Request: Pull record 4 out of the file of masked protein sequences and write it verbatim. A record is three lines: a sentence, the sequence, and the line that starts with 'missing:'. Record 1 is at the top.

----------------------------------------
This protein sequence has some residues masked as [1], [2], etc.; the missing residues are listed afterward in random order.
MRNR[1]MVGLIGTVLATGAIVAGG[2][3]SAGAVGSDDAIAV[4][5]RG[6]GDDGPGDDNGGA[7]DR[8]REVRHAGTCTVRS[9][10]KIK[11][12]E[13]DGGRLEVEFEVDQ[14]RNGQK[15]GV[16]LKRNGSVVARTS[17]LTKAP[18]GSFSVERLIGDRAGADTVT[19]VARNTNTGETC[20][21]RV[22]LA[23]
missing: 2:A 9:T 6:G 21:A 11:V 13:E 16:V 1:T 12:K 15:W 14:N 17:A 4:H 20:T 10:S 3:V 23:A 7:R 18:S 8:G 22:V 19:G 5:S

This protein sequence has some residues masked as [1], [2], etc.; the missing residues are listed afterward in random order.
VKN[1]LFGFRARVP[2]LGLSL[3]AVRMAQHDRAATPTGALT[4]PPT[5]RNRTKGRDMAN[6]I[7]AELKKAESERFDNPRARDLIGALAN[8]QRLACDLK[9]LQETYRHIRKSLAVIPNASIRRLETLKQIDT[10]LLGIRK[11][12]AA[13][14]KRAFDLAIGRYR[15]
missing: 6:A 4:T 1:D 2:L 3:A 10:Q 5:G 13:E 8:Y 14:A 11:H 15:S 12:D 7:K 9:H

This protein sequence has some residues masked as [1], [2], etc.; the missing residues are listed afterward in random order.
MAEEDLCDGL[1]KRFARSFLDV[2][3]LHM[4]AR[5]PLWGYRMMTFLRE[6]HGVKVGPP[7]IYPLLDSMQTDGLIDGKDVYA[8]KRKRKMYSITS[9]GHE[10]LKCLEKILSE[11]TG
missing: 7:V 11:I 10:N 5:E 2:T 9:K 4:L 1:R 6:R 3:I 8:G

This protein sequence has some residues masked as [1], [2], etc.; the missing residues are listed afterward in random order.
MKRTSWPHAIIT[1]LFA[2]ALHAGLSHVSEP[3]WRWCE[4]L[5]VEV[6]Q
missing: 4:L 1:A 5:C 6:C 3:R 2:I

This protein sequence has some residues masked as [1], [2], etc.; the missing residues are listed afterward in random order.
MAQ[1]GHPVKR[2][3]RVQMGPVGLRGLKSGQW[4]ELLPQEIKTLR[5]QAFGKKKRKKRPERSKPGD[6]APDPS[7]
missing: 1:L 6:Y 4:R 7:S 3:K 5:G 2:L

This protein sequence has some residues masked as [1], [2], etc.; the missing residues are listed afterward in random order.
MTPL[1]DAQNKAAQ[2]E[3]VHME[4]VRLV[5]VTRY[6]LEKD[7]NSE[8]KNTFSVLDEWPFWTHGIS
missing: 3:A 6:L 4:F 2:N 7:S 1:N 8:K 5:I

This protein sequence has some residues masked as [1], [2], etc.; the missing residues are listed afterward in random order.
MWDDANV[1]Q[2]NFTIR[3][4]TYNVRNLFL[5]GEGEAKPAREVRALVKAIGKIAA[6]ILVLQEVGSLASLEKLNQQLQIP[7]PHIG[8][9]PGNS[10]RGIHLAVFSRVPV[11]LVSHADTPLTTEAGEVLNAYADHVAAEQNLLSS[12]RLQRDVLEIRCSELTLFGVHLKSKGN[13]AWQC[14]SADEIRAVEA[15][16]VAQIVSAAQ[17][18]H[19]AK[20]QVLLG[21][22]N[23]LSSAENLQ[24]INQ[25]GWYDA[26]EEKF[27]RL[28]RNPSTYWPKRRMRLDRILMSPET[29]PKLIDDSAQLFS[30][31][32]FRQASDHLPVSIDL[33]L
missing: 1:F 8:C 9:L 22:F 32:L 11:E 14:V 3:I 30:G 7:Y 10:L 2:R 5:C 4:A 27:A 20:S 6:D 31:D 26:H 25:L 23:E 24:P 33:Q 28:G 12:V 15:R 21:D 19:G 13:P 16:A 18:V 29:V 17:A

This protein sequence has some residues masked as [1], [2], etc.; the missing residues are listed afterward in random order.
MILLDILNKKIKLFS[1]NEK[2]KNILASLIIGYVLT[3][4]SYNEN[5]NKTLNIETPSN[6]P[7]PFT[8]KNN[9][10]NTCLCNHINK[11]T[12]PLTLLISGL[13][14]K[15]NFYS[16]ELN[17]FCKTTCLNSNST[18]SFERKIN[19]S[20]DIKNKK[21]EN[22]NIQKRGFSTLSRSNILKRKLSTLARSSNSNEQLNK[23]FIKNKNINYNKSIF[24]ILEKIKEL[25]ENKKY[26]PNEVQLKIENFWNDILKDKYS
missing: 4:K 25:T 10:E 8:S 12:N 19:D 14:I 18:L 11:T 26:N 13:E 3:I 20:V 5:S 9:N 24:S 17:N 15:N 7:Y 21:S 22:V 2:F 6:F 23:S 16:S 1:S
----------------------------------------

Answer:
This protein sequence has some residues masked as [1], [2], etc.; the missing residues are listed afterward in random order.
MKRTSWPHAIIT[1]LFA[2]ALHAGLSHVSEP[3]WRWCE[4]L[5]VEV[6]Q
missing: 4:L 1:A 5:C 6:C 3:R 2:I